Dementia is said to affect 50 million people worldwide and the number of people with it — Alzheimer’s disease being the most common form — is expected to triple over the next 30 years.

The World Health Organization (WHO) has been digging into the research and released its first ever guidelines for dementia prevention on Tuesday.  It’s not rocket science but rather a list of familiar healthy lifestyle tenets.

Get regular exercise, don’t smoke, don’t drink a lot, control weight, eat healthy, and maintain healthy blood pressure, cholesterol and blood sugar levels.

“We need to do everything we can to reduce our risk of dementia. The scientific evidence gathered for these Guidelines confirm what we have suspected for some time, that what is good for our heart, is also good for our brain,” WHO Director-General Dr. Tedros Adhanom Ghebreyesus said in a statement.

The guidelines are evidence-based and one of the don’ts getting a lot of attention is dietary supplements. In particular, the WHO recommends against vitamins B and E, PUFA and multi-complex supplements because they just don’t work.

However, adhering to a Mediterranean-style diet does. As pointed out in the report, it’s been shown to reduce the risk of Alzheimer’s as well as improve memory and cognitive function. A Mediterranean diet is defined as a primarily plant-based diet that includes healthy fats such as olive oil and limits red meat to no more than a few times a month.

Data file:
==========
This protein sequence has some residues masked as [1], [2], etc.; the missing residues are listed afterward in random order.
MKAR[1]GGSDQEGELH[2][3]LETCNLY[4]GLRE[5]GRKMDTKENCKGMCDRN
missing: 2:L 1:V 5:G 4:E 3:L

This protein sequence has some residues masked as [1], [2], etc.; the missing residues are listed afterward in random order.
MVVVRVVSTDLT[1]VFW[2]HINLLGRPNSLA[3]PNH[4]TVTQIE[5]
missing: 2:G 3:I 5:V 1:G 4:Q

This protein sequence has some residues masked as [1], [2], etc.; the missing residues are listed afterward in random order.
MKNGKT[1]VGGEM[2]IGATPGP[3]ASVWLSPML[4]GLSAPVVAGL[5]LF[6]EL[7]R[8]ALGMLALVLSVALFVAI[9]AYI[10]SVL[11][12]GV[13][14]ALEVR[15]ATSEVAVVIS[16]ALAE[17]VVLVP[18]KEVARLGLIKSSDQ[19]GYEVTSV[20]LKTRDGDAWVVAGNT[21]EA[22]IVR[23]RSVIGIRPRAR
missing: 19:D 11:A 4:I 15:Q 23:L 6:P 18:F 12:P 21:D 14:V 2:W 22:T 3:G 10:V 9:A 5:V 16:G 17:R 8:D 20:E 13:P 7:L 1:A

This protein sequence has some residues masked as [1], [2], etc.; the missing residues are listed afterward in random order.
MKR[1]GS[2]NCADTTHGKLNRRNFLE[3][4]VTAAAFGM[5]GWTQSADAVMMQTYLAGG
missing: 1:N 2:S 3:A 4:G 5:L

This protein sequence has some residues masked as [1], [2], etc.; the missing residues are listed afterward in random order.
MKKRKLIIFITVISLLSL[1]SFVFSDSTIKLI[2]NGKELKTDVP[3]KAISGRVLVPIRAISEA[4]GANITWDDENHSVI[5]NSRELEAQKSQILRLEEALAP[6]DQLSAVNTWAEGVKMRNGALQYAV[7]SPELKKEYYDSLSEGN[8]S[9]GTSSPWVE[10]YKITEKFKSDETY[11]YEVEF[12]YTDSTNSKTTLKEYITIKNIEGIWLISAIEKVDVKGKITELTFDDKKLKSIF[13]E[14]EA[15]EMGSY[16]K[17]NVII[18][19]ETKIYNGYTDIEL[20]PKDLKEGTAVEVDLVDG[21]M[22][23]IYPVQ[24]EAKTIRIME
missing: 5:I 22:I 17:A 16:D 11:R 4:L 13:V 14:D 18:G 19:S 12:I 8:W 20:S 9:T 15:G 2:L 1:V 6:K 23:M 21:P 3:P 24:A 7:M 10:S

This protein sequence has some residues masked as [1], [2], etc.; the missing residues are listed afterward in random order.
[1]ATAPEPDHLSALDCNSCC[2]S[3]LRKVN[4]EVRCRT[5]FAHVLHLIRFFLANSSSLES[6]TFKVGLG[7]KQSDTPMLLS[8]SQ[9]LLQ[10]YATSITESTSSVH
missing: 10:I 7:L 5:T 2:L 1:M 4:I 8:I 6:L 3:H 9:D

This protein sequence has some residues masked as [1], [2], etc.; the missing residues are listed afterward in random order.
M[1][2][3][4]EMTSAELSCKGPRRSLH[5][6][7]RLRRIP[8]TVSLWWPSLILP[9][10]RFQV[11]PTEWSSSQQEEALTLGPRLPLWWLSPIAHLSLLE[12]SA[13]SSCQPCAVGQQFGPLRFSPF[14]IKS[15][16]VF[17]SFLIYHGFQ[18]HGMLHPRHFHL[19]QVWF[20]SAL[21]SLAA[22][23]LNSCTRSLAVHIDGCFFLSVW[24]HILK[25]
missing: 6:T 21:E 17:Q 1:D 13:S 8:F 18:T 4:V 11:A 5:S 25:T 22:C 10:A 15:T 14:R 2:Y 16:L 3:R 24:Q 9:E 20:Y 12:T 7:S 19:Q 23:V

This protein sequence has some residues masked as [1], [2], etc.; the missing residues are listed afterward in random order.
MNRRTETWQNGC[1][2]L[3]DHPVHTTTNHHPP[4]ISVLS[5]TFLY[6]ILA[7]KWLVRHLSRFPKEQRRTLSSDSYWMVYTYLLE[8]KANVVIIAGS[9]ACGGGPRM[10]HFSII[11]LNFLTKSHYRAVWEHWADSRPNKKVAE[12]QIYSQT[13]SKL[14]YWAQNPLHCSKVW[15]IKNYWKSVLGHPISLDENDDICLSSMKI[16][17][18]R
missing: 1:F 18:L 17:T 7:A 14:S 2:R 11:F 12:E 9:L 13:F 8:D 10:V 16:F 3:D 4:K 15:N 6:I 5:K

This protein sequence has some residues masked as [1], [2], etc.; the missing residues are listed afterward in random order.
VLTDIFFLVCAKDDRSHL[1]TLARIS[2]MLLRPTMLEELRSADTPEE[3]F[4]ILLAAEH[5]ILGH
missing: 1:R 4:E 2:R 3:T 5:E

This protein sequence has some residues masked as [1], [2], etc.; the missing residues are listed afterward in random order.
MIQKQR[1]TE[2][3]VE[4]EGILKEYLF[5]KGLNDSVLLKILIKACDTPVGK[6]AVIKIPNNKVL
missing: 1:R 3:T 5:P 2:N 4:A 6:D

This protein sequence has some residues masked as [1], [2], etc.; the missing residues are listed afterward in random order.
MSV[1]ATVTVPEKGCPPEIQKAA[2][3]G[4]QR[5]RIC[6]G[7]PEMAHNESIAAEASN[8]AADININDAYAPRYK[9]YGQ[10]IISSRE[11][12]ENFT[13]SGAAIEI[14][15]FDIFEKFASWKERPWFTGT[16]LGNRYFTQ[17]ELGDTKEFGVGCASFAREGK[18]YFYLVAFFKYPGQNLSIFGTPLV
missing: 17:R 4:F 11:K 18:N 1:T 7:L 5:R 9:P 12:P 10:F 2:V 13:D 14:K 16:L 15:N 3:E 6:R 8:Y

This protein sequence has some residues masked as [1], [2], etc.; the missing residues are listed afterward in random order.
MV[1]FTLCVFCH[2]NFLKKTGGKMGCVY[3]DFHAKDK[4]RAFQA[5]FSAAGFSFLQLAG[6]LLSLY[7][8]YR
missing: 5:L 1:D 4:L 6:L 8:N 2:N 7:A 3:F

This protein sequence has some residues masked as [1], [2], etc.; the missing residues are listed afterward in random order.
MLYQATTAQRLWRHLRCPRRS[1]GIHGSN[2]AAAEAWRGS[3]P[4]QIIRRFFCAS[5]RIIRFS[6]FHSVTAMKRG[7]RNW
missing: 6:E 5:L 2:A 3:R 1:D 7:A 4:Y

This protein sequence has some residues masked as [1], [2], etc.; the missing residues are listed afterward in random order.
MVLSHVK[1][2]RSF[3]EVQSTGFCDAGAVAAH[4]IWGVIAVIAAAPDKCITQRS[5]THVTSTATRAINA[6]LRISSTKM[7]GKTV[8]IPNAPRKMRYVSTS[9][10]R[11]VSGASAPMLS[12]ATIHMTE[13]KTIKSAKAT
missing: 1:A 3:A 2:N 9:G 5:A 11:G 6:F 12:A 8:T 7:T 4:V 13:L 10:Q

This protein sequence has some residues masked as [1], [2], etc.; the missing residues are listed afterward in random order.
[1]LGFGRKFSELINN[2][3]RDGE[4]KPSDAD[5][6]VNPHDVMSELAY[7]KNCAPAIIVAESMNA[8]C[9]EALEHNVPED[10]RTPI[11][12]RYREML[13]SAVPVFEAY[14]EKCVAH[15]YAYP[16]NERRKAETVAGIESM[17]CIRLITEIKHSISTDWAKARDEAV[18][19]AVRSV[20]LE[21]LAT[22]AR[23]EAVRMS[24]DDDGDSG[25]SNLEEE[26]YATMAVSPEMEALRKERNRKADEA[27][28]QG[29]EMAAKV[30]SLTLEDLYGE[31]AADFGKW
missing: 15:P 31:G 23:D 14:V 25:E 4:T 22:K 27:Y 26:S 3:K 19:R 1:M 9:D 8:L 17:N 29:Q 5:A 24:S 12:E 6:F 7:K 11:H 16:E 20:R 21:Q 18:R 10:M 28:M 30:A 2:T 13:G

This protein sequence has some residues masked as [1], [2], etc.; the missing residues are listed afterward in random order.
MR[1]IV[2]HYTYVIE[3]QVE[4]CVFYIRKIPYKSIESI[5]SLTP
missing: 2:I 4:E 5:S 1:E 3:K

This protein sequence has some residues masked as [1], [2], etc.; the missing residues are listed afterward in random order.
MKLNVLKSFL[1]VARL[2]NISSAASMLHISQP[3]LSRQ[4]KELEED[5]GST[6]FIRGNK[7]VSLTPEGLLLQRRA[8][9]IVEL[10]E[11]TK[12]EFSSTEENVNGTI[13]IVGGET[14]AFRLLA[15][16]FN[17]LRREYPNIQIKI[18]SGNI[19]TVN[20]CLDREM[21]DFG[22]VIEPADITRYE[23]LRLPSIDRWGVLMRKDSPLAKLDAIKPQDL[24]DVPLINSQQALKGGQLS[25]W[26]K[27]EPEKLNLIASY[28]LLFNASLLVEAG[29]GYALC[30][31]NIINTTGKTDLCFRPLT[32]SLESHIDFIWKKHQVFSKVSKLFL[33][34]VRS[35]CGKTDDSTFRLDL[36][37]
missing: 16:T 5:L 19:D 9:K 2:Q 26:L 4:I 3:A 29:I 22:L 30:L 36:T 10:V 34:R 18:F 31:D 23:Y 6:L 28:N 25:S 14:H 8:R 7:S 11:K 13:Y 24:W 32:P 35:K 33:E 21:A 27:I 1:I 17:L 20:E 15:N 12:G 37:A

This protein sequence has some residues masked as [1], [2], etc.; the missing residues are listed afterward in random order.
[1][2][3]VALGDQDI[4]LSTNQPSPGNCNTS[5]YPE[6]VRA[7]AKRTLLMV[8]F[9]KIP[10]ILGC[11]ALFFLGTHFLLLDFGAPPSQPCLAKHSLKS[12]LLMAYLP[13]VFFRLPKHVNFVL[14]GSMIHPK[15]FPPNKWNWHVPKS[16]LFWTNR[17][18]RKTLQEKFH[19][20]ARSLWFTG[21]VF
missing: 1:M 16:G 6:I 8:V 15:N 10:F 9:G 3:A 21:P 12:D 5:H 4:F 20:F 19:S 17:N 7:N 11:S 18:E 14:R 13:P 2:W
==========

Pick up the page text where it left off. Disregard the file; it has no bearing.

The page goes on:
RELATED: The Head-to-Toe Benefits of Eating More Plants

As for activity, people over 65 should be getting at least 150 minutes a week of moderate-intensity aerobic exercise (e.g. walking or cycling) — 300 minutes a week further boosts the benefit. But that’s not the only activity we should be getting.

RELATED: Exercise Could Combat Alzheimer’s Disease and Delay Dementia

The report noted that lower social participation, less frequent social contact and loneliness are all associated with higher rates of dementia.

Although there were no specifics for what and just how much socializing we should be doing, the WHO states that both social participation and social support are strongly connected to good health and well-being, throughout life.